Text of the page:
Every Tuesday our social worker meets to discuss our case, every Wednesday we wait at the phone, anticipating the call to let us know our little girl is ready to come home. For the last five months we have waited, but the phone hasn’t rung…perhaps tomorrow will be different.
To make the waiting a little easier, I was blessed with an opportunity to see just how far adoption reaches to completely transform the orphan into a son/daughter. I’m blessed with being a dual citizen, both South African and Swiss. South Africa is such an amazing place with so much to offer, but I am also extremely fond of my Swiss heritage and of course the little red book that goes with being a citizen of this great country, much to the jealousy of many of my friends.
The thing that strikes me most about adoption is how it takes the fatherless and creates sons and daughters, how it takes those without anyone and grafts them into a family, creating new relationships, a new present and new futures. Adoption creates opportunities and realigns the paths of these children in such a massive way. This is shown by the adoption letter that accompanies the court order which states:
“This child is now your son/daughter as if they were born to you”
I love adoption, and I am so thankful that this is exactly what I received in Jesus.
So, a few weeks ago I went to my local Swiss embassy to register the birth of my son, in the expectation that I would be applying for his Swiss passport as well. I have known all along that my sons become Swiss citizens, but for some reason I have never really had the significance of this hit me as squarely as it did on this occasion.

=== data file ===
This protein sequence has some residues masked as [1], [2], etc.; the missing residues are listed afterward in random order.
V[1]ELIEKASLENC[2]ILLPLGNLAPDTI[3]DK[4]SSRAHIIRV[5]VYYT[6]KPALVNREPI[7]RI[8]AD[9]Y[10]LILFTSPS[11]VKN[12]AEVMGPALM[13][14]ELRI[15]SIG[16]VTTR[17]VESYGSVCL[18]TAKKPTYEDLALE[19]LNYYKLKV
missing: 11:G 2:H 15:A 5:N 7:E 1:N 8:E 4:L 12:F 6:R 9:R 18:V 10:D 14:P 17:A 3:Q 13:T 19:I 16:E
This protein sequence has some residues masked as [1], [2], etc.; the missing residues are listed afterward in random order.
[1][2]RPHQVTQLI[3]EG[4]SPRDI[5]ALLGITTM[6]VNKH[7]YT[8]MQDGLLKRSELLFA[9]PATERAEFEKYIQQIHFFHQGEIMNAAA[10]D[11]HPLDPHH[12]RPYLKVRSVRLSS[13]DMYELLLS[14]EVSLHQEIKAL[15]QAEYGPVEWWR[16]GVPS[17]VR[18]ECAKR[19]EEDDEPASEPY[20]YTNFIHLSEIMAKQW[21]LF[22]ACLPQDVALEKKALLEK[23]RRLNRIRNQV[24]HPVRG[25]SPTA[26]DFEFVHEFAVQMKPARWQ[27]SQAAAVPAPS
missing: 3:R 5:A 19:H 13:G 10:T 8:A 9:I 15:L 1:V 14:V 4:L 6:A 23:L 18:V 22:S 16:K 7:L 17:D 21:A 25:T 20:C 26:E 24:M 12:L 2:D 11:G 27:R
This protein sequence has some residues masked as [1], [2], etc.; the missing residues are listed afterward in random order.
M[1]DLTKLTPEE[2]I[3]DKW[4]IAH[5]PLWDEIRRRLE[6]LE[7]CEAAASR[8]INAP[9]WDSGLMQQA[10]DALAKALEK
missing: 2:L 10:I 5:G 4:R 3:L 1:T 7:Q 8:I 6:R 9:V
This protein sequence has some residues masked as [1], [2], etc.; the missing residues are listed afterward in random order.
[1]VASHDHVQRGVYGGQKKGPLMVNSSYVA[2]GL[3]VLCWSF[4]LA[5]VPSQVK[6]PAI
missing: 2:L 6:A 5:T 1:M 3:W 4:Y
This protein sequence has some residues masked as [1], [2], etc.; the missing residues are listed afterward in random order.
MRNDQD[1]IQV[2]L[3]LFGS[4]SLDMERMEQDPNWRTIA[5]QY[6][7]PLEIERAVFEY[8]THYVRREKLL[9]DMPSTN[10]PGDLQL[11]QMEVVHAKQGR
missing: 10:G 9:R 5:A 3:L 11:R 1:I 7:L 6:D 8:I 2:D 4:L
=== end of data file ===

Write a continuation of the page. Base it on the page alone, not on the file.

As a Swiss citizen, you have a place of origin – mine is Huttwil in Bern – that’s how it works. I suppose the idea is that if you ever become destitute, you can come back to your roots and find some form of sanctuary.
While chatting with the consul about adopted and natural-born children, these words suddenly popped up, “There is no difference between natural and adopted children”. Simple enough, except that something inside me clicked into place.
When we adopted our son, he took our name, he became part of our family, he became our son, an heir who couldn’t be differentiated from his brother, save for his lovely chocolate skin; on paper they are equal.
After my visit to the embassy it suddenly dawned on me, not only does he have a new name, a new family, a new future, but he also has a new past. My son is now a citizen of Switzerland and his place of origin is now Huttwil in Bern. It didn’t come as a surprise, but I suddenly found myself experiencing the completeness of adoption occurring before my very eyes and in my son’s life.
Practically, his past will always be his past and we will journey the discovery of this as and when he decides to, but he also has a new heritage, one that has been grafted into his heart as he has been grafted into ours. Adoption facilitated the creation of a new present, a new future and it also re-wrote his past. That’s the power of adoption, the completeness of adoption and an example of the redemptive power of adoption that crosses race, nationality, beliefs, past and present circumstances and leaves in its wake a new work, a completely new creation.
As I said, I love adoption and I love being adopted!